Computer crashing because of power supply?

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wolfgur

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Aug 21, 2013
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Hello everyone!

I'm having quite an interesting problem with my computer and playing games right now. For whatever reason, whenever I'm running a game my computer crashes. I've checked my temperatures during most games and they all seem to be fine (around 50c max on everything) and I'm starting to wonder if it could be my power supply acting up? I have a 1000w power supply so everything is definitely getting power to it. I did put my 680s fan on manual control to keep it from overheating, so while extremely unlikely it could be making it so that my gpu isn't recieving enough power because of it?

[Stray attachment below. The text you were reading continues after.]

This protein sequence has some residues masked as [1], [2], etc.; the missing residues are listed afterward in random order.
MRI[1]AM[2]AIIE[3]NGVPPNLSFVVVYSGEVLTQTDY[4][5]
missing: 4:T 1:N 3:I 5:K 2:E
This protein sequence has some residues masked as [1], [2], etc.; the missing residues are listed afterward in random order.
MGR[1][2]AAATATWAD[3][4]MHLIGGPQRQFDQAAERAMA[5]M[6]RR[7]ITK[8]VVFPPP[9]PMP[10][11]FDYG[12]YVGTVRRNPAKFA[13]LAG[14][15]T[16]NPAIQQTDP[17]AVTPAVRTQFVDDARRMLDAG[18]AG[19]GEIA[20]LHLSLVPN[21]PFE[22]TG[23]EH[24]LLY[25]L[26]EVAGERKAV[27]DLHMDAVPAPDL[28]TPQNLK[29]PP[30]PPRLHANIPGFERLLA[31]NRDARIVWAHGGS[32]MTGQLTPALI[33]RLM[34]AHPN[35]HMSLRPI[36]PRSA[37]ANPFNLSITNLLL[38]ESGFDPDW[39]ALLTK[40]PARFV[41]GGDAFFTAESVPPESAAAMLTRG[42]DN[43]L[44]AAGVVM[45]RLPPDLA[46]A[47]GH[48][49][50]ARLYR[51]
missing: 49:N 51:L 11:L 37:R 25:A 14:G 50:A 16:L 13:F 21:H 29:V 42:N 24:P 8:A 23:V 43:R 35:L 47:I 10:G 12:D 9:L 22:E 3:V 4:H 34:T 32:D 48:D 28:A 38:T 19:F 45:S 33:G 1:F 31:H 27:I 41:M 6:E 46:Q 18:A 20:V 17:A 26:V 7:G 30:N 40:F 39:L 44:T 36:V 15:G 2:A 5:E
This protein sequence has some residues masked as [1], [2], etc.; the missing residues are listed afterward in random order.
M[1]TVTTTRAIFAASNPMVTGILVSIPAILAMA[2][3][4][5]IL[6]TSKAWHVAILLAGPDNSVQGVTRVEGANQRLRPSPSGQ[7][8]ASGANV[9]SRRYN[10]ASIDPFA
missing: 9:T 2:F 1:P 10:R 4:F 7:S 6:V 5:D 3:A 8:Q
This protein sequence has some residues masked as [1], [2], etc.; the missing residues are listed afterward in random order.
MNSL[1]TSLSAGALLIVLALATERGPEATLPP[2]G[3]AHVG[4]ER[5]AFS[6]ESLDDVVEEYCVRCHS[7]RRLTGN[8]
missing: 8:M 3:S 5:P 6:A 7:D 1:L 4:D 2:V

As an added note, this only occurs when I'm playing games like TERA or Crysis 3. I did have it happen one time while I was playing Burnout Paradise as well though.
 

nostall

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If the RAM tests show errors that will be good; but I have never had, nor has my computer geek son-in-law (been into PC's since the 80's) ever had the tests show anything. He has found sticks of ram that messed up his system anyway and gotten them RMA'd and solved the problem.
If the RAM checks out good, and you try another power supply and that, too, checks good, then the next thing to check is the video card.